An estimated twenty-two million Ethiopians -- ninety percent of those registered to vote -- cast ballots in recent parliamentary elections. Teams of U.S. government observers, over one-hundred-fifty representatives from the European Union, and members of the Atlanta, Georgia-based Carter Center monitored the voting. U.S. State Department spokesman Richard Boucher says "the first observation is that voting was peaceful":
"It appears that opposition parties garnered voter support in urban areas but I don't think we know the full outcome yet. Administrative and procedural irregularities such as ballot shortages, slow lines, and problems with voter registration lists were observed in various locations but didn't appear to fit a pattern of systemic fraud."
Opposition parties may have made significant gains against the ruling Ethiopian People's Revolutionary Democratic Front, led by Prime Minister Meles Zenawi. The final results are expected to be announced by June 8th. Meles Zenawi's party has been in power since 1991, when it overthrew the regime of communist-style dictator Mengistu Haile Mariam. Opposition parties include the Coalition for Unity and Democracy, which says it favors economic reform, and land reform and the resolution of a border dispute with Eritrea.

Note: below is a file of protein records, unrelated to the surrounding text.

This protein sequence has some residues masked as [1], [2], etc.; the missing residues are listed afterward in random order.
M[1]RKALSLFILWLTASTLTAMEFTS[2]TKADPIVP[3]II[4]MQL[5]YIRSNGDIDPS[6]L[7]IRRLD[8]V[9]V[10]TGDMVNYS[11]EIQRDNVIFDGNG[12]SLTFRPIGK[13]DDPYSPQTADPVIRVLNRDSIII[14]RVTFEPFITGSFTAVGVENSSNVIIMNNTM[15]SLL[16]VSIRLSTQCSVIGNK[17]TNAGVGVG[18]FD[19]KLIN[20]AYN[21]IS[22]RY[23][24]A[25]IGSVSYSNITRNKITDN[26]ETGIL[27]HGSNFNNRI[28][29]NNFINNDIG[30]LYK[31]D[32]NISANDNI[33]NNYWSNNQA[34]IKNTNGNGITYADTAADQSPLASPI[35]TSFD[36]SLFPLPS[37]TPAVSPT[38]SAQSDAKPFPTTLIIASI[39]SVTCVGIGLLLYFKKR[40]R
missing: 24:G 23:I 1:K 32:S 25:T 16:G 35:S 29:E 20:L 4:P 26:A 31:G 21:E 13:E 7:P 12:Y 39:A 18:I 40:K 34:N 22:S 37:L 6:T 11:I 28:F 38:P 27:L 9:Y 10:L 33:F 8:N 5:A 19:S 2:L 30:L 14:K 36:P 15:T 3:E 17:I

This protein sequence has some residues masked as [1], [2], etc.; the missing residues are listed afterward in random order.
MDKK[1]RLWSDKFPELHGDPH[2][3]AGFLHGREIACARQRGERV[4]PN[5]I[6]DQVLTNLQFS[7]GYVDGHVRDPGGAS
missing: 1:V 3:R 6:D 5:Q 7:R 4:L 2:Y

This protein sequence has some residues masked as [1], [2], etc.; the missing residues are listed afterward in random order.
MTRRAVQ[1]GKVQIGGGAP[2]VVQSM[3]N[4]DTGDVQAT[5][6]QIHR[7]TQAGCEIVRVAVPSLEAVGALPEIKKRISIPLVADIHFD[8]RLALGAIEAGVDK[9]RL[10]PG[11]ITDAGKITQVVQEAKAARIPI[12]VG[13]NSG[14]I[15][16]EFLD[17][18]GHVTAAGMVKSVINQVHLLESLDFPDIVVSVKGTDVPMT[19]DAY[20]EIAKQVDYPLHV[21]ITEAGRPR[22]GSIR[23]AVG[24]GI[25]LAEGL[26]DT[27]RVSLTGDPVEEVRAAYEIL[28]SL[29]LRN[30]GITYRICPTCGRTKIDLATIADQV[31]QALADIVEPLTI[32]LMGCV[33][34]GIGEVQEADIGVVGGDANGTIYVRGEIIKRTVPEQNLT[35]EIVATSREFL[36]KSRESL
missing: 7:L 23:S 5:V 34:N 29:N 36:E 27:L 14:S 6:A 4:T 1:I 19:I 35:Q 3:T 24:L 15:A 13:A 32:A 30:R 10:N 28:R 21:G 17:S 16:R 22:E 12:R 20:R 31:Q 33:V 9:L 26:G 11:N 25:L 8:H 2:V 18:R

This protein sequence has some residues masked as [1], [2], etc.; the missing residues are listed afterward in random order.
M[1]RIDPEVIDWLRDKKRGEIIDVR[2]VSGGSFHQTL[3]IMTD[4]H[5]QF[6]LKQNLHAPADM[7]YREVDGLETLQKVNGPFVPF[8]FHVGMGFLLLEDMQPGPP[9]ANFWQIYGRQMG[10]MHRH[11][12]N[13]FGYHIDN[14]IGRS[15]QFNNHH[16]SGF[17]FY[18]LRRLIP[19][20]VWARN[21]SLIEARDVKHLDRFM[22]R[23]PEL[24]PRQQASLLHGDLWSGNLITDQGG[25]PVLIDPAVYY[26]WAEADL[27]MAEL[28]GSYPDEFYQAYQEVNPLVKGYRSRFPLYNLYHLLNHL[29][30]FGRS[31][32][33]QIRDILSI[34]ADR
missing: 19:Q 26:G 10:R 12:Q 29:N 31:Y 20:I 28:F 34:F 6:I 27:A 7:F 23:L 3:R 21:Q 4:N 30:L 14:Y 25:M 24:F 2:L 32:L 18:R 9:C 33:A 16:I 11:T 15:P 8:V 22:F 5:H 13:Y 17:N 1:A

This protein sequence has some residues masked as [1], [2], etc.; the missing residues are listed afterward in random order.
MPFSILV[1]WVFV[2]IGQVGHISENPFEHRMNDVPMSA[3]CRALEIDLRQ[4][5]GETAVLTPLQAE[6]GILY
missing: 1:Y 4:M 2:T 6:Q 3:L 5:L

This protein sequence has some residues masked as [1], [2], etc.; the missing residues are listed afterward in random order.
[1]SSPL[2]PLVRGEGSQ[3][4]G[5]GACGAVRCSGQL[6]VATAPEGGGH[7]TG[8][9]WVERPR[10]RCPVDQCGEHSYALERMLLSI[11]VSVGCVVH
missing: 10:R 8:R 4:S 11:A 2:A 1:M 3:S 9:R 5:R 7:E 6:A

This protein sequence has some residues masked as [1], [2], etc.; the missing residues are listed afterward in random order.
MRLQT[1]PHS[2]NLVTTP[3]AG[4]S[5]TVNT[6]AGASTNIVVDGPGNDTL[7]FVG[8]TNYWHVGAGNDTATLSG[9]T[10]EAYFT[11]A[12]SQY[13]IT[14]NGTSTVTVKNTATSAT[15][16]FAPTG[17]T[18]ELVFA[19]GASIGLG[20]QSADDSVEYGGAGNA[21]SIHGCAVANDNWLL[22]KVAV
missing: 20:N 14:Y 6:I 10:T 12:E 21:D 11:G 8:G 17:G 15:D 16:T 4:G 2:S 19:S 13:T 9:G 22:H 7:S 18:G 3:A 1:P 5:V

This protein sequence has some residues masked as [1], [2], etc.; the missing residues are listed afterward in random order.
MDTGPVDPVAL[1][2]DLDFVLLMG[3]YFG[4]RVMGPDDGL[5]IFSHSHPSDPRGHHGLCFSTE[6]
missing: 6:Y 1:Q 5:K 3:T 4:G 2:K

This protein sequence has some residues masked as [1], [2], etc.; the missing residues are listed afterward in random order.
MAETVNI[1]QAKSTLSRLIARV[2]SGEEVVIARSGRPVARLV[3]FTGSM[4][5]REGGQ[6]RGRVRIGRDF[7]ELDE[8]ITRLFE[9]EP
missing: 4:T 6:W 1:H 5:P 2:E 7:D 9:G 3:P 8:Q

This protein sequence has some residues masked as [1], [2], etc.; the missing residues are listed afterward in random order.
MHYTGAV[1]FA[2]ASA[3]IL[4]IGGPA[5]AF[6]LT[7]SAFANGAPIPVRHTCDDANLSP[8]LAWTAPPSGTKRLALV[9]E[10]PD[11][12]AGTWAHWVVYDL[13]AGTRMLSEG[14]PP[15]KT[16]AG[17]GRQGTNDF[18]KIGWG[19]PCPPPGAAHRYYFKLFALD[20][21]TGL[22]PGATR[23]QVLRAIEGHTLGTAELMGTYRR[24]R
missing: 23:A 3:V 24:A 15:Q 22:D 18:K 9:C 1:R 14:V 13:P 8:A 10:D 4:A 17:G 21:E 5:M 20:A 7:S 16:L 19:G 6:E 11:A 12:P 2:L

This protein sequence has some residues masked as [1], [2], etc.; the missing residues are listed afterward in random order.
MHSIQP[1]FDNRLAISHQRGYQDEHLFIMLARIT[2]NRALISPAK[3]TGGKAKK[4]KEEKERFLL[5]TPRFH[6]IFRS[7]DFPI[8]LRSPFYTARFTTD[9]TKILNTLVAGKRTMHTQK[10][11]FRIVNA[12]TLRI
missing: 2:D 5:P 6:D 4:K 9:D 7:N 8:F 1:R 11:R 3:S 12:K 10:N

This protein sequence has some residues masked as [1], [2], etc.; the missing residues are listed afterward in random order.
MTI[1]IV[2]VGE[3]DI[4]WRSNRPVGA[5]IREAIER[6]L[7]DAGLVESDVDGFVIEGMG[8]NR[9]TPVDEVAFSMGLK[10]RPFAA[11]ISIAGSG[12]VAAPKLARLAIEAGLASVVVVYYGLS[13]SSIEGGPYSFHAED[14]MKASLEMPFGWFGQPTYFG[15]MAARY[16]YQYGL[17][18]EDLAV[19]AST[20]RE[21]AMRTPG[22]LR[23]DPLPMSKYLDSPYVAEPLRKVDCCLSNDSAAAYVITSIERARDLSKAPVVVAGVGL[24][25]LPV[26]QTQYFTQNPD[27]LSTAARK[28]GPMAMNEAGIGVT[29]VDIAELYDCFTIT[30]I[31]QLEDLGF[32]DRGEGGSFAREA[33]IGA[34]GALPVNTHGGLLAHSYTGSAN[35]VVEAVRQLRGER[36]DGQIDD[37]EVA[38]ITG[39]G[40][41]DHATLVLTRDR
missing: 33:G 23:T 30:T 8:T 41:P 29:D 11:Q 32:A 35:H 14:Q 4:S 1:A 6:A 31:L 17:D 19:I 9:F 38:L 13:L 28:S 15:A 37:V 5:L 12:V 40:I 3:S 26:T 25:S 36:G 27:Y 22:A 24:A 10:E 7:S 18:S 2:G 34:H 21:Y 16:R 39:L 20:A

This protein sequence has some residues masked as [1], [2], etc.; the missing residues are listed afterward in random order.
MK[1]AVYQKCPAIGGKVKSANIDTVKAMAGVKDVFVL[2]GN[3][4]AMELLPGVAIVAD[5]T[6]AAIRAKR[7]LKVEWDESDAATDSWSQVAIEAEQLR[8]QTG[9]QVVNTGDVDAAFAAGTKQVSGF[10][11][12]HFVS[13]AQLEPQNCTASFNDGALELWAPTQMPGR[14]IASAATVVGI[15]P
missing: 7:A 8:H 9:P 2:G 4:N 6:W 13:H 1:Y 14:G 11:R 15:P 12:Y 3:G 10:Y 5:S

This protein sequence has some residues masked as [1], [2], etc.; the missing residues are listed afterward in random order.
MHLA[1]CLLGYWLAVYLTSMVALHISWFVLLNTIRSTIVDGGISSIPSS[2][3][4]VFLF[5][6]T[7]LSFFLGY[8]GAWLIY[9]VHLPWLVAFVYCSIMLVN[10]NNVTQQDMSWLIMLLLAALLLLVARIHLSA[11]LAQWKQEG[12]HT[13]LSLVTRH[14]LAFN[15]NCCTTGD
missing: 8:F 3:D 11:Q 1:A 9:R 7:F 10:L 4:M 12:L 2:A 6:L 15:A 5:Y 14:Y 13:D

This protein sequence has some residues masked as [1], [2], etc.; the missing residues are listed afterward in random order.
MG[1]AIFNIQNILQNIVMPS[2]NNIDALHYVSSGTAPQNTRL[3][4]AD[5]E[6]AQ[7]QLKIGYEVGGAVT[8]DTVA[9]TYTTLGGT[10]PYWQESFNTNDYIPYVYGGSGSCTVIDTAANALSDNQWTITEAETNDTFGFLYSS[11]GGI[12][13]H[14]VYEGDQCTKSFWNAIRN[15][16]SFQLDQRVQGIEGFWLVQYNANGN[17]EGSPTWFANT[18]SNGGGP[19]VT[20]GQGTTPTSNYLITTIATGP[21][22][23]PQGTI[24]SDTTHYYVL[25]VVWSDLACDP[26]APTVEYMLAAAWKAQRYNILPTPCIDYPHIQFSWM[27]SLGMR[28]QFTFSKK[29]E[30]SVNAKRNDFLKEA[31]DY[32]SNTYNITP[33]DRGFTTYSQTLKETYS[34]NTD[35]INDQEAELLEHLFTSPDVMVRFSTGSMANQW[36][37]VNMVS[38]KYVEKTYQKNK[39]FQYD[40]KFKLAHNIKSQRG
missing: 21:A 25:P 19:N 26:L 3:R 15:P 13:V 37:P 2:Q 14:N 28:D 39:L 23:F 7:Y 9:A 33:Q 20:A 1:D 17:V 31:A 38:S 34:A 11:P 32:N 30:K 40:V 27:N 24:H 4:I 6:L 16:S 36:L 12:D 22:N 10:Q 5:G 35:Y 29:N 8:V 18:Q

State Department spokesman Boucher says opposition claims of harassment and intimidation are being investigated:
"If substantiated, of course, they [the harassment and intimidation claims] would raise a question about the government's commitment to real democratic reforms and the development of true democratic institutions."
In the meantime, says State Department spokesman Boucher, the U.S. expects "the opposition, the majority party and the government to maintain a peaceful atmosphere and respect the outcome of the voting and to refrain from violence."
The challenges that will face the newly elected leaders of Ethiopia are significant. The United Nations says tens of thousands of Ethiopian children could die of starvation. The United States has donated some four-hundred-seventy thousand metric tons of food aid to meet half of Ethiopia’s needs. The U.S. is urging other nations to do more before the summer, when millions of Ethiopians might be affected by famine.
The preceeding was an editorial reflecting the views of the United States government.